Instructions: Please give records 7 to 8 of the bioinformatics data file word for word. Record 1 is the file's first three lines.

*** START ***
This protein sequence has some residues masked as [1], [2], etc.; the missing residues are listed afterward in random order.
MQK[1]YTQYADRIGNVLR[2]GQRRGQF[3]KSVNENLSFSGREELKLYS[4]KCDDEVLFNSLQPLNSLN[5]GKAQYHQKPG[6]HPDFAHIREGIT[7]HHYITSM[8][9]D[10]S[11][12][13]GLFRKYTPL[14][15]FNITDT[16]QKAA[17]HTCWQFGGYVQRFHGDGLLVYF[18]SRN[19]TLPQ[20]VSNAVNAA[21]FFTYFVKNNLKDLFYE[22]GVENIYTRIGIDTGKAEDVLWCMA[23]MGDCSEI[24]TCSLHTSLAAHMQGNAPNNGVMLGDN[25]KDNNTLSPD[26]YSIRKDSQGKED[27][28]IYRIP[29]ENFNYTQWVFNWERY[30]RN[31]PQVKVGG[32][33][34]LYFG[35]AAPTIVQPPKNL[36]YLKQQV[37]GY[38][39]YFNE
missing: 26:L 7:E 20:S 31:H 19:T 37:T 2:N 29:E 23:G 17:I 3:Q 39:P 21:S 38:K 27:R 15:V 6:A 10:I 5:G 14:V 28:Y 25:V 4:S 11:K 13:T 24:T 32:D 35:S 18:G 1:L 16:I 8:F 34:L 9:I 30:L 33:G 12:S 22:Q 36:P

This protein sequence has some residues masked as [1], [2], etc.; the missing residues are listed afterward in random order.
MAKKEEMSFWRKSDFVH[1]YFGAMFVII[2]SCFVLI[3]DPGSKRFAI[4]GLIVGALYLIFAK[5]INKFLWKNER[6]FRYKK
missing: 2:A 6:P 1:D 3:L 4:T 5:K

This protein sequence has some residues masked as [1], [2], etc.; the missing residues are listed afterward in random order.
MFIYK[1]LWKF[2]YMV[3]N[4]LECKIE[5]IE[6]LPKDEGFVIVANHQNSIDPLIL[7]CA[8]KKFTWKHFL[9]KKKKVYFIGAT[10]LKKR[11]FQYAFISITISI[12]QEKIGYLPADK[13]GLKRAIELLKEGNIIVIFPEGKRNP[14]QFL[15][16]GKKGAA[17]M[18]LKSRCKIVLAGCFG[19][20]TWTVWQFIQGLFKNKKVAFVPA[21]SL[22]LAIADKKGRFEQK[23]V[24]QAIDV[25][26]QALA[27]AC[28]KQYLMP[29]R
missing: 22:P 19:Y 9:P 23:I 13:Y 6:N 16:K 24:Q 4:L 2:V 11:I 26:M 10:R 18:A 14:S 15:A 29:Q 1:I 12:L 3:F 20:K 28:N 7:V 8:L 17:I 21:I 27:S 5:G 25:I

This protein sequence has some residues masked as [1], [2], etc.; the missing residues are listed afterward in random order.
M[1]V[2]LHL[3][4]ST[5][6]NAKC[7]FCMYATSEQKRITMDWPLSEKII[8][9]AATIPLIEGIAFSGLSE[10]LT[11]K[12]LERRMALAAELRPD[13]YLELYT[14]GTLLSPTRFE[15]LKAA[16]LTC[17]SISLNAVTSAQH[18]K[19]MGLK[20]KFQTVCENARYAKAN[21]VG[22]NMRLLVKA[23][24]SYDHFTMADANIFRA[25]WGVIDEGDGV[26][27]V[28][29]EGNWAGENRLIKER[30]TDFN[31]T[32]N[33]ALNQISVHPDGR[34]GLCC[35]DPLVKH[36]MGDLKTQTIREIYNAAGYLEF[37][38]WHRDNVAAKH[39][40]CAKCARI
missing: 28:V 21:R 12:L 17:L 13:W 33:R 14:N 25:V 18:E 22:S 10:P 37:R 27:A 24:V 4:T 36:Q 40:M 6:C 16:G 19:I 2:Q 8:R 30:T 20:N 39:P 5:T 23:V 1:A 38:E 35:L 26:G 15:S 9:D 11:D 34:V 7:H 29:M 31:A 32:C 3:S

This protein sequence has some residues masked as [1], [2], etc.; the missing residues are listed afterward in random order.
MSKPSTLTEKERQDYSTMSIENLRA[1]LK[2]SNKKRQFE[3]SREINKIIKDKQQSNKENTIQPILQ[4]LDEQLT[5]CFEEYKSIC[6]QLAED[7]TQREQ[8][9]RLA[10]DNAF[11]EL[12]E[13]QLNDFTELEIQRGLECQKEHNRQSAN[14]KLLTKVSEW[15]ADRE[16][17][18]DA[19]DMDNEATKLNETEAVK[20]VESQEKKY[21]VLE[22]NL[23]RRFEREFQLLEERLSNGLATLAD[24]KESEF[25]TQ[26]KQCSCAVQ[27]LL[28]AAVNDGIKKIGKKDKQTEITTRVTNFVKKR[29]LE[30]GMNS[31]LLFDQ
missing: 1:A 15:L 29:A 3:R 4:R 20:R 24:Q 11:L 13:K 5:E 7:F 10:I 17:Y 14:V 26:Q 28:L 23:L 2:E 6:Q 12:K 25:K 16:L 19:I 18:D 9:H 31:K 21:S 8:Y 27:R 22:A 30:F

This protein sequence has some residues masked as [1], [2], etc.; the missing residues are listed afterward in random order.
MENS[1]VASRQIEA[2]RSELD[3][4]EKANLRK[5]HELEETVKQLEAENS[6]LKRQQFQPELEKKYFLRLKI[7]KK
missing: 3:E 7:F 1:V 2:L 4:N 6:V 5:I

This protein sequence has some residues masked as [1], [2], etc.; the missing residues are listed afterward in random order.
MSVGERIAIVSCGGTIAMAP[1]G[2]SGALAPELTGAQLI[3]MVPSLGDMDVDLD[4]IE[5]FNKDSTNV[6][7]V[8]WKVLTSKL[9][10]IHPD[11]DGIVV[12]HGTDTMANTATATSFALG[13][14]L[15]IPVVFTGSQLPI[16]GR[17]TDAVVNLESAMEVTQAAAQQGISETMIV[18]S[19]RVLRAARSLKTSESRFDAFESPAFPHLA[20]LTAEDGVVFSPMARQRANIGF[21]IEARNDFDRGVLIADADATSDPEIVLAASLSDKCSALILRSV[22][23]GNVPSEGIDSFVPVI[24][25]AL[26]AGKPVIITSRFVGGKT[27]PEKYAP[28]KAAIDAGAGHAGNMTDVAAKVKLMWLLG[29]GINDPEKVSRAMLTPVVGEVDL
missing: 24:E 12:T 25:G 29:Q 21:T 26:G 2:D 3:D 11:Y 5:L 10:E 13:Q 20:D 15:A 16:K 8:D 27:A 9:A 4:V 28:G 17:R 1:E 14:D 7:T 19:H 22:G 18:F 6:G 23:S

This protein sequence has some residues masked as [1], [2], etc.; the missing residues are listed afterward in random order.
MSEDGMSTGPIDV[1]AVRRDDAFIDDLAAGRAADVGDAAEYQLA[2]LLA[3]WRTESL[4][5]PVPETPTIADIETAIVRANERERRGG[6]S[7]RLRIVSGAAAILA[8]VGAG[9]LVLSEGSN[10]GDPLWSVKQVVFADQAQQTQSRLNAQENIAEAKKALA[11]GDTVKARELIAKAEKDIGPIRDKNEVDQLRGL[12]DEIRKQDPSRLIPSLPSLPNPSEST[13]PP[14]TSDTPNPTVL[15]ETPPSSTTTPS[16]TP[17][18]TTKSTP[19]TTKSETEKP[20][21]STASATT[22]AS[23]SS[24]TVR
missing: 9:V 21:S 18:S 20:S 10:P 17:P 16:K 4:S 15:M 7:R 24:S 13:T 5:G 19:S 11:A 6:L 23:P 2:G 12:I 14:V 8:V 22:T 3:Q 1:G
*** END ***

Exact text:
This protein sequence has some residues masked as [1], [2], etc.; the missing residues are listed afterward in random order.
MSVGERIAIVSCGGTIAMAP[1]G[2]SGALAPELTGAQLI[3]MVPSLGDMDVDLD[4]IE[5]FNKDSTNV[6][7]V[8]WKVLTSKL[9][10]IHPD[11]DGIVV[12]HGTDTMANTATATSFALG[13][14]L[15]IPVVFTGSQLPI[16]GR[17]TDAVVNLESAMEVTQAAAQQGISETMIV[18]S[19]RVLRAARSLKTSESRFDAFESPAFPHLA[20]LTAEDGVVFSPMARQRANIGF[21]IEARNDFDRGVLIADADATSDPEIVLAASLSDKCSALILRSV[22][23]GNVPSEGIDSFVPVI[24][25]AL[26]AGKPVIITSRFVGGKT[27]PEKYAP[28]KAAIDAGAGHAGNMTDVAAKVKLMWLLG[29]GINDPEKVSRAMLTPVVGEVDL
missing: 24:E 12:T 25:G 29:Q 21:T 26:G 2:D 3:D 11:Y 5:L 10:E 13:Q 20:D 15:A 16:K 8:D 27:A 9:A 4:V 28:G 17:R 1:E 14:D 7:T 19:H 22:G 18:F 6:G 23:S

This protein sequence has some residues masked as [1], [2], etc.; the missing residues are listed afterward in random order.
MSEDGMSTGPIDV[1]AVRRDDAFIDDLAAGRAADVGDAAEYQLA[2]LLA[3]WRTESL[4][5]PVPETPTIADIETAIVRANERERRGG[6]S[7]RLRIVSGAAAILA[8]VGAG[9]LVLSEGSN[10]GDPLWSVKQVVFADQAQQTQSRLNAQENIAEAKKALA[11]GDTVKARELIAKAEKDIGPIRDKNEVDQLRGL[12]DEIRKQDPSRLIPSLPSLPNPSEST[13]PP[14]TSDTPNPTVL[15]ETPPSSTTTPS[16]TP[17][18]TTKSTP[19]TTKSETEKP[20][21]STASATT[22]AS[23]SS[24]TVR
missing: 9:V 21:S 18:S 20:S 10:P 17:P 16:K 4:S 15:M 7:R 24:S 13:T 5:G 19:S 11:A 6:L 23:P 2:G 12:I 14:V 8:V 22:T 3:Q 1:G